Ever looked at a chart you just finished and thought “something’s not right”? Yeah, I’ve been there too. Even after years of shaolin-monk-like training in data analysis, I started out knowing practically nothing about data visualization. Since then, I’ve had to learn it on the street, like an animal.
In this series of posts, I’ll attempt to save you the trouble of having to follow that same heart-wrenching path. We’ll start with some of the most basic charts, and work our way to much more complex visualizations.
The line chart is very popular for several reasons, not the least of which is how easy it is to setup. That simplicity, however, often leads to line charts being used in settings they’re not suited for, making the message unnecessarily difficult to understand.
In general, lines suggest a flow from one point to the next. Of course, when we mention things like “previous” and “next”, we’re referring to time, which leads to the only real requirement for a line chart:
You’re analyzing a variable over time.
If you ignore that one rule, you’ll probably come up with something like the following:
Something about that chart just looks funny, doesn’t it? That’s because we’re not analyzing anything over time. “Health/Fitness” is pretty much independent from “Get New Job”. In fact, there’s really no reason that “Health/Fitness” is the third point; it could be the eighth. It makes no difference. That lets us know that a line chart probably isn’t a good fit. You know what would be a good fit? A bar chart. But more on that in the next post.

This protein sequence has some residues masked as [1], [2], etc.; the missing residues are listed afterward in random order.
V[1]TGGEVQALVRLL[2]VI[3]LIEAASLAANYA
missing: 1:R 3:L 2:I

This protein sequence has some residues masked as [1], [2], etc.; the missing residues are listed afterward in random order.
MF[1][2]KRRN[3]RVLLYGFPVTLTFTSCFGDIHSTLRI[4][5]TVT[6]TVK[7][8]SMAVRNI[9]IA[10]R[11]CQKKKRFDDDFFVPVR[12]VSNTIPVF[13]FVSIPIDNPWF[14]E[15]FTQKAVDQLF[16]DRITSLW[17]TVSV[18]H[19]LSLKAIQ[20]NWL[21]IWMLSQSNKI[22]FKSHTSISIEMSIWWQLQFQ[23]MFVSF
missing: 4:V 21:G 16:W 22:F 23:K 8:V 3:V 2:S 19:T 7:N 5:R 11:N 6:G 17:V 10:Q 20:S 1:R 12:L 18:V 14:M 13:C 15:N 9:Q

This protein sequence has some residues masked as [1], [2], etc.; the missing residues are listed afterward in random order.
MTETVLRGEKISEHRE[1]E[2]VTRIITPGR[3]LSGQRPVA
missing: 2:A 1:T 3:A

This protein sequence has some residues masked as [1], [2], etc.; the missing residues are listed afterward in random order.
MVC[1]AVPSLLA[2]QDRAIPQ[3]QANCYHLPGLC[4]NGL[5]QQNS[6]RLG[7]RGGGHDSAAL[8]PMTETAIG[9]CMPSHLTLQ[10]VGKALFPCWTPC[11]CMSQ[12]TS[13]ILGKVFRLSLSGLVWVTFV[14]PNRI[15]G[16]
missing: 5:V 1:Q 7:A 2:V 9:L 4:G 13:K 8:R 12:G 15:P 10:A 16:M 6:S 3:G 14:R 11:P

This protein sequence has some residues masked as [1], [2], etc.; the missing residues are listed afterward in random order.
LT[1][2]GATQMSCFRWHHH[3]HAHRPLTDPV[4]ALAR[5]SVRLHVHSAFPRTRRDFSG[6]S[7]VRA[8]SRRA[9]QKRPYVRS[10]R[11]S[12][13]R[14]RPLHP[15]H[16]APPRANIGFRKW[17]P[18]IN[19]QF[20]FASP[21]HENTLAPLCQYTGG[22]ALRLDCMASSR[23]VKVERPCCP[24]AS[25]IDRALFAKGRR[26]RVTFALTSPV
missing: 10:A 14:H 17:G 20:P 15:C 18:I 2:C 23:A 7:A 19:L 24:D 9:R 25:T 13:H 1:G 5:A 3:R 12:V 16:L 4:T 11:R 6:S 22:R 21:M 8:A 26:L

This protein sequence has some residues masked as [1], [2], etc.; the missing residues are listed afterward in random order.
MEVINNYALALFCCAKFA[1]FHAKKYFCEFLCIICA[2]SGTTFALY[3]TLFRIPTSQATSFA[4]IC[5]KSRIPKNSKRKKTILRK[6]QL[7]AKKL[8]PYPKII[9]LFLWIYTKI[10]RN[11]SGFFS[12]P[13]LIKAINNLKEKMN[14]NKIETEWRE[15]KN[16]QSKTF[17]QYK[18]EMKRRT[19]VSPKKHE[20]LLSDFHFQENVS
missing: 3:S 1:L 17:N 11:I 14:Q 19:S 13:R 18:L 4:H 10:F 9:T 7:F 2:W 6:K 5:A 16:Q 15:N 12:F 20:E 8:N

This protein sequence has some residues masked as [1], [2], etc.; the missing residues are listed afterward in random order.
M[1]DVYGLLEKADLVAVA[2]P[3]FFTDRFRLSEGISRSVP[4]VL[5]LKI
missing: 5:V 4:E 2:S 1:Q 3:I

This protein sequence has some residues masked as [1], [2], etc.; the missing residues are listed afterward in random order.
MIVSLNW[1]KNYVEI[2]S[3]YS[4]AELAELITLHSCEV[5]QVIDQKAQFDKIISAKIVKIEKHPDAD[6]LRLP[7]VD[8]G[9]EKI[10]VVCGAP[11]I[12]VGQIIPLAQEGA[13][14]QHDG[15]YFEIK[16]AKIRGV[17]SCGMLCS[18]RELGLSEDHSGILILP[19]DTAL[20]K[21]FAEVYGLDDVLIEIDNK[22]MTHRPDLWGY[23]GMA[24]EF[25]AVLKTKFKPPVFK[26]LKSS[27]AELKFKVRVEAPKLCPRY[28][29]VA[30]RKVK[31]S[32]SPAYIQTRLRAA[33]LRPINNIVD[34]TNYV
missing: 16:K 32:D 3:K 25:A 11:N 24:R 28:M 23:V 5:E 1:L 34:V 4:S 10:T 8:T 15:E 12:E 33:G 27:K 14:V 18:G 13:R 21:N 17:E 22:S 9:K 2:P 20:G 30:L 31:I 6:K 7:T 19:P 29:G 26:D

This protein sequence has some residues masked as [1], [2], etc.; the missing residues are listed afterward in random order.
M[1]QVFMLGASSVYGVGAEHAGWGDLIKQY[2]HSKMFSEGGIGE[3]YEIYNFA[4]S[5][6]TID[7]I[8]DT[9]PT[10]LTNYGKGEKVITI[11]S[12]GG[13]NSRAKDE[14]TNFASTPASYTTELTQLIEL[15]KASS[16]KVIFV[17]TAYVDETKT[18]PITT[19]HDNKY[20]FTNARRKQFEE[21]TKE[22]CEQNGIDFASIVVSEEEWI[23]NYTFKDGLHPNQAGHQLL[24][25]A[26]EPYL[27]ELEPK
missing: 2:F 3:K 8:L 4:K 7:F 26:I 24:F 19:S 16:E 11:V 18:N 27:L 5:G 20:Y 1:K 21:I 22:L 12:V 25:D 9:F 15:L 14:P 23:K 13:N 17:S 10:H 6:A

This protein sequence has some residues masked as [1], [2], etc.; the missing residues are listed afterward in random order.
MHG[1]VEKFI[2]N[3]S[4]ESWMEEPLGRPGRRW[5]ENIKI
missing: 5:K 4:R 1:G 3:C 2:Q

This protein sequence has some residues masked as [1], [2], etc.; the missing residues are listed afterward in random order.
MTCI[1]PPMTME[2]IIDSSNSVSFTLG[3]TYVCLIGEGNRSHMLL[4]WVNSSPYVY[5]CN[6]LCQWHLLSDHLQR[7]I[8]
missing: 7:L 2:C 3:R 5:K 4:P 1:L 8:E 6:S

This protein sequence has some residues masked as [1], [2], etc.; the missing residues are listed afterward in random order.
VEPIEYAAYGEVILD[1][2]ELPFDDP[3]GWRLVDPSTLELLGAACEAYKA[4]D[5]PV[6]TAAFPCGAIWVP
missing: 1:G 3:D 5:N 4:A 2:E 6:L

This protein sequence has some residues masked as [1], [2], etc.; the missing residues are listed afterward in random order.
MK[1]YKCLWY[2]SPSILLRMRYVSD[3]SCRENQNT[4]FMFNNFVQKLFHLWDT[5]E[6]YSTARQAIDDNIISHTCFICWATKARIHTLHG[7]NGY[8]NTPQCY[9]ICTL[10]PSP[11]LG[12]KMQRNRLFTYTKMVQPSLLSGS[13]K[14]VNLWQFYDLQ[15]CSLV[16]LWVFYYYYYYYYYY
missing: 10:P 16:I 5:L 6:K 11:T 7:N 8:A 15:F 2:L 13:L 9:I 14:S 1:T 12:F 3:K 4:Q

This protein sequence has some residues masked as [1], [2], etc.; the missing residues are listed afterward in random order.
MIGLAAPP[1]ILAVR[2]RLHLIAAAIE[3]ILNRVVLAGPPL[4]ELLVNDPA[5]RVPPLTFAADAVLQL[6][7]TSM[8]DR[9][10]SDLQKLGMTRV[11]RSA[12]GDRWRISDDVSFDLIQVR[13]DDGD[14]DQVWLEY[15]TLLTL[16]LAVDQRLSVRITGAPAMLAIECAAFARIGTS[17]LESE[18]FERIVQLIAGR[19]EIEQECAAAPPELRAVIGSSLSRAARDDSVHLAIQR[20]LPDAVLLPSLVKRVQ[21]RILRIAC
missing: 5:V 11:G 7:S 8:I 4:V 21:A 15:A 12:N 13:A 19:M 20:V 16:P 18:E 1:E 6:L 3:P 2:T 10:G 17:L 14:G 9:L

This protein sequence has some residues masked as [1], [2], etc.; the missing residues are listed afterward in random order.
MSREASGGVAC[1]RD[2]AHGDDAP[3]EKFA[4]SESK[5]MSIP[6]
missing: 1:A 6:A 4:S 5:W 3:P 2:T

Even though analyzing over time is the only thing needed to make a line chart work, there are a few extra tips that can make it really shine.
Account for Gaps in Time
If you’re measuring something on a regular basis, make sure you have consistent intervals. If you don’t, it can be confusing for the end-user, or they may not even notice it, which is probably worse. Take the graph found here, for instance:
Notice that it skips years sporadically?
For this, we’ll put in the missing years (which the author does later in the post), even if it means creating a break in the line. While we’re at it, we’ll remove the first year, since it’s quite a few years before the others.
No, it doesn’t look as pretty, but at least the audience will immediately recognize gaps in data – which is much more important.
You may notice that we’re technically not showing all years, but only the odd ones. That’s alright though, since the interval is an easily recognizable pattern now.
Choose Good Gridline Intervals
If at all possible, use an interval on the y-axis that will make it easy to judge values that fall between gridlines. A 15% interval probably makes it a bit more difficult to read, so let’s change it to 10%, a number we’re better at estimating fractions of.
There are plenty more improvements we could make, but that’s not a half-bad looking line graph!